We’ve got a runner!
Named for its milky white sap, there seems to be a milkweed for every scenario. I’m currently experimenting with a few of the unusual suspects at the nursery: Whorled Milkweed (Asclepias verticillata), a small dainty relative, and Poke Milkweed (Asclepias exaltata), a shade-tolerant species. Johnson’s Nursery carries Swamp Milkweed and Butterflyweed (Asclepias incarnata and A. tuberosa, respectively), as these are the most garden-friendly species.
One of the more common milkweeds is the Common Milkweed (go figure). Its more noteworthy aspects include the large round clusters of pinky-purple flowers butted up against dark blue-green leathery leaves. Once pollinated, the flowers turn into great, oblong, ‘nodulated’ pods that house the most ethereal silver silken threads ever produced by nature. Attached to the beautiful fan of fine filaments is a flat little brown seed, which expects a fair wind to come along and carry it to a different pasture or railroad cut than where it was conceived. This plant has broad-spectrum appeal and can amaze children and elected officials alike. This plant is more American than apple pie. My grandmother told tales of World War II-era policies where they could collect the pods in a big sack and get paid a bit for assisting the war effort. (Something like $ 0.15 per bag). The silk in the pods was used for stuffing in flotation devices.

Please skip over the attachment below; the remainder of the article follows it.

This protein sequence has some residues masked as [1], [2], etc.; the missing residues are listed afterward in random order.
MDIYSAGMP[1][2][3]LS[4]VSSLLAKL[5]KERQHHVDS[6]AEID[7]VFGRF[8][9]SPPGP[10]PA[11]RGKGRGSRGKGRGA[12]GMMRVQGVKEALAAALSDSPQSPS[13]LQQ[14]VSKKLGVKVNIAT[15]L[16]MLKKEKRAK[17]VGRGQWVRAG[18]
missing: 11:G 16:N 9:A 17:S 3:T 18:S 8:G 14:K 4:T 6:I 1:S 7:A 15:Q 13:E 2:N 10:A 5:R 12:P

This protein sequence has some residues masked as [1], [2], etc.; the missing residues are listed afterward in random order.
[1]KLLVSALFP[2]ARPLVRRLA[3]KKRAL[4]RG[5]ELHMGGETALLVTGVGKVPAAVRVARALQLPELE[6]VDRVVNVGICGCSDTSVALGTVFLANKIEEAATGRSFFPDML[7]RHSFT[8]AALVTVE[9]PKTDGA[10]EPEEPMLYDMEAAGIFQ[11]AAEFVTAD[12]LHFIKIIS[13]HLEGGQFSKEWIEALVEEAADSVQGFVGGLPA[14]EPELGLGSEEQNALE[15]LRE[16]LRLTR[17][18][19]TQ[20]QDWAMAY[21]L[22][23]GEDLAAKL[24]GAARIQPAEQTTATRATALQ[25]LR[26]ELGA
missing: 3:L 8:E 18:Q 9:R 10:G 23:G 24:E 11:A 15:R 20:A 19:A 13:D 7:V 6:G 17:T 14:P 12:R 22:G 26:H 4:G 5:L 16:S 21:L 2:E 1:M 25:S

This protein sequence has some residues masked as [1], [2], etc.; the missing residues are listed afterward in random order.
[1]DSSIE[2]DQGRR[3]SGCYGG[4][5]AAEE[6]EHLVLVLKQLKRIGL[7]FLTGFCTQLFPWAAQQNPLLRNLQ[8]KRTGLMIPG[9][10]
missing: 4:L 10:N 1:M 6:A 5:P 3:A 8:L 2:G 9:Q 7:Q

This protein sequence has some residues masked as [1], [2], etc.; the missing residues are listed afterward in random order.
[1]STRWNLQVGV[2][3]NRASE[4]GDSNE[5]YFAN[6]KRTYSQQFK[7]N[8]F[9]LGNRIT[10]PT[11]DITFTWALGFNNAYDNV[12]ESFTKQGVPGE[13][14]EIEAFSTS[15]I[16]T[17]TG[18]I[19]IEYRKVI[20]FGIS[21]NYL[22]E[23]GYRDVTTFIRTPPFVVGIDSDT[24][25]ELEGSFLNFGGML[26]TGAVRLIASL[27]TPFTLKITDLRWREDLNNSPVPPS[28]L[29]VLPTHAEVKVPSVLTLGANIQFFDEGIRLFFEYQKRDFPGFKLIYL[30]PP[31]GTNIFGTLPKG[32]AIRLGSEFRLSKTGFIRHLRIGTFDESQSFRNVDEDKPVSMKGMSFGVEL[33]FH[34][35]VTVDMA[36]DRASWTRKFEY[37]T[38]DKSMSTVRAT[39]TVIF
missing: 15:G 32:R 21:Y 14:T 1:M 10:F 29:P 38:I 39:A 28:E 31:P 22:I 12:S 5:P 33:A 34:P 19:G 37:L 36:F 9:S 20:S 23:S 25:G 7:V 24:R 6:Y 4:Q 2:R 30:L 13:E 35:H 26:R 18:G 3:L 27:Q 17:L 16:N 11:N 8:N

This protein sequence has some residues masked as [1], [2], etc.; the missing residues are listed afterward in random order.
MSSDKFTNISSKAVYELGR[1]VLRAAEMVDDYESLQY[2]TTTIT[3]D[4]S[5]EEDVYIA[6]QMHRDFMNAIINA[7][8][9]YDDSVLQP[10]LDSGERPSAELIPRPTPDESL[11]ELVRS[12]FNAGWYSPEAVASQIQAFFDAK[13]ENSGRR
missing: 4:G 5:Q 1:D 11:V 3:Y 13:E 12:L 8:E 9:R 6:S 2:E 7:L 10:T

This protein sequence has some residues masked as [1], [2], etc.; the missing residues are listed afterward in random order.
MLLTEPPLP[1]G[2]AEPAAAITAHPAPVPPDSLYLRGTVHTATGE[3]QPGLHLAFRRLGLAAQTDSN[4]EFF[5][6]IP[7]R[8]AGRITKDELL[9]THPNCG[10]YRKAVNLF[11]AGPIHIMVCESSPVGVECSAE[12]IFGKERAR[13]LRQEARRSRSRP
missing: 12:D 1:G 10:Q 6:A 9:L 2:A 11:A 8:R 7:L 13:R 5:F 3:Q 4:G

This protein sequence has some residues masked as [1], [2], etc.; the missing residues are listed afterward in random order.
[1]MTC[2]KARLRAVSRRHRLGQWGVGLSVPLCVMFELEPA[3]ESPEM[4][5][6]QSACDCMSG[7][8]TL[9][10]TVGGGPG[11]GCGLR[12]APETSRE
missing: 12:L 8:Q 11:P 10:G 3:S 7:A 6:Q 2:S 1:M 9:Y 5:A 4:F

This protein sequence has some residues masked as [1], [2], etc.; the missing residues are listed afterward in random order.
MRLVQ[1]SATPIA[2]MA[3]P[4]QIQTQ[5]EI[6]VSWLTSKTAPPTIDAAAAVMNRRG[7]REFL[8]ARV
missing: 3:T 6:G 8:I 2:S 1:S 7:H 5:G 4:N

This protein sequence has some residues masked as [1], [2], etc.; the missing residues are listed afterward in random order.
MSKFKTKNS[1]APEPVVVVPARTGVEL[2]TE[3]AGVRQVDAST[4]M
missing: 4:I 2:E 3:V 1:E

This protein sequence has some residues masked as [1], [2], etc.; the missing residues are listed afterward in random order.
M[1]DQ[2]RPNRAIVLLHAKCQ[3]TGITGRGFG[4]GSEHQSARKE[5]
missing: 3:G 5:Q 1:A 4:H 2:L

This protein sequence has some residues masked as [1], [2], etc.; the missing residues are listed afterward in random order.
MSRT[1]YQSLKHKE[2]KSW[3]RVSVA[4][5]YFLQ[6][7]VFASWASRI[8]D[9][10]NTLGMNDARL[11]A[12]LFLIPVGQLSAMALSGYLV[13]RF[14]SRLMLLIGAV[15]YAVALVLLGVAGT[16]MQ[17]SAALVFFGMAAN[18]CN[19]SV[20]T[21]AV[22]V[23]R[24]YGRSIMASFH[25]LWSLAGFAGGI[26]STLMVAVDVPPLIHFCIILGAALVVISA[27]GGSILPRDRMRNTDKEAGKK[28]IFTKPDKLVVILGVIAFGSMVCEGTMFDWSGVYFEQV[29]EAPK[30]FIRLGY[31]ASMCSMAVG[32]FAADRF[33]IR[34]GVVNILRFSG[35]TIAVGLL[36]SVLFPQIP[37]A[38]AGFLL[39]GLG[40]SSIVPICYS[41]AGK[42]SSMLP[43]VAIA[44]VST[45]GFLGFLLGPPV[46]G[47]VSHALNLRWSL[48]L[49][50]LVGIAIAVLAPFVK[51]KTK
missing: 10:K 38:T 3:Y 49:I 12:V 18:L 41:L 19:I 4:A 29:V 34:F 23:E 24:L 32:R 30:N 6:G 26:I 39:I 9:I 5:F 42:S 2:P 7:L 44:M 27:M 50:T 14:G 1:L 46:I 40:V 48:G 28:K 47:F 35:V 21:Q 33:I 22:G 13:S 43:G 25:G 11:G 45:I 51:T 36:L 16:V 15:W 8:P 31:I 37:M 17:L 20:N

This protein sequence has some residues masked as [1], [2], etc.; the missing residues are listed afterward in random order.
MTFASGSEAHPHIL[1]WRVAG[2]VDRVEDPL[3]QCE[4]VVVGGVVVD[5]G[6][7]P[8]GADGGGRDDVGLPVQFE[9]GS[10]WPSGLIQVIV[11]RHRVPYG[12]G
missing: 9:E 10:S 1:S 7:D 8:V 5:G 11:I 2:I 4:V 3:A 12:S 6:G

More recently there has been concern over the decreasing population of Monarch butterflies, who travel over great distances and several generations from Mexican mountain valleys to the breadth of the United States. The larval stage is completely dependent on various milkweed species.
I like Monarch butterflies as much as the next guy. Who wouldn’t want to support them? They face habitat loss and the varied pressures of industrial agriculture. So plant folks out there are pushing the milkweeds these days. I’ve seen seed packets with 50-count seeds in them handed out as bookmarks! If you get one in fifty to grow, you’ll have more than you need for the average suburban lot. If you have a couple of acres – that’s a different tale.
Common Milkweed gets pretty tall, 3-6 feet, and can cover quite a few square feet. They seed prolifically as well, so they also may appear in neighbor’s flower beds or foundation plantings. This milkweed needs full sun to thrive, though it can survive in light shade if other conditions are optimal. They tolerate a wide range of soil conditions but don’t like wet feet (though their cousin the swamp milkweed – Asclepias incarnata – does well). It is a wide-ranging species found from the Great Plains into Maine and as far south as northern Georgia, wherever Monarchs travel on their journey.